Microsoft's Digital Crimes Unit (DCU) has seized websites used by a China-based cyber-espionage hacking team to wage cyberattacks on government agencies, think tanks, and human rights organizations in some 29 countries, including the US.
The hacking group, dubbed Nickel by Microsoft, is also known as APT15, Vixen Panda, KE3CHANG, Royal APT, and Playful Dragon.
The disruption of the threat group's infrastructure came via a court order granted to Microsoft by the US District Court for the Eastern District of Virginia and unsealed today.
"Obtaining control of the malicious websites and redirecting traffic from those sites to Microsoft’s secure servers will help us protect existing and future victims while learning more about Nickel’s activities," wrote Tom Burt, vice president of customer security and trust, in a post announcing the news today. "Our disruption will not prevent Nickel from continuing other hacking activities, but we do believe we have removed a key piece of the infrastructure the group has been relying on for this latest wave of attacks."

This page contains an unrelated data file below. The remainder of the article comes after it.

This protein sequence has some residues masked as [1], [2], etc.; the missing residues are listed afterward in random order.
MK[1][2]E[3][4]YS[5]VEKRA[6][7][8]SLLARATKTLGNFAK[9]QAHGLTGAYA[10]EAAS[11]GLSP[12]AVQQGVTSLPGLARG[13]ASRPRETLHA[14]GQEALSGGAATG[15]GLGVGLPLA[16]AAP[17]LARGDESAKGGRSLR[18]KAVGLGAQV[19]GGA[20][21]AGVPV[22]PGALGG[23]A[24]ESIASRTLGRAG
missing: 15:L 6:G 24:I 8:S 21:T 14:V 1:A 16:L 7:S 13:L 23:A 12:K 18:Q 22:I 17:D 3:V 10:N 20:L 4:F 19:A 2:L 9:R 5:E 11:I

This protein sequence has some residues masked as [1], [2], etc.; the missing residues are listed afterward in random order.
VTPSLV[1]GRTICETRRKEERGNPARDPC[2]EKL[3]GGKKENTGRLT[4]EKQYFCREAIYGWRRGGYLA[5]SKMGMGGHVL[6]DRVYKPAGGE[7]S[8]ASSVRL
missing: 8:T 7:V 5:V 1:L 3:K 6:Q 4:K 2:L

Microsoft's Threat Intelligence Center has been monitoring Nickel since 2016 and studying the groups cyber-espionage campaigns via the infrastructure since 2019. The attackers targeted unpatched Exchange Server and SharePoint systems.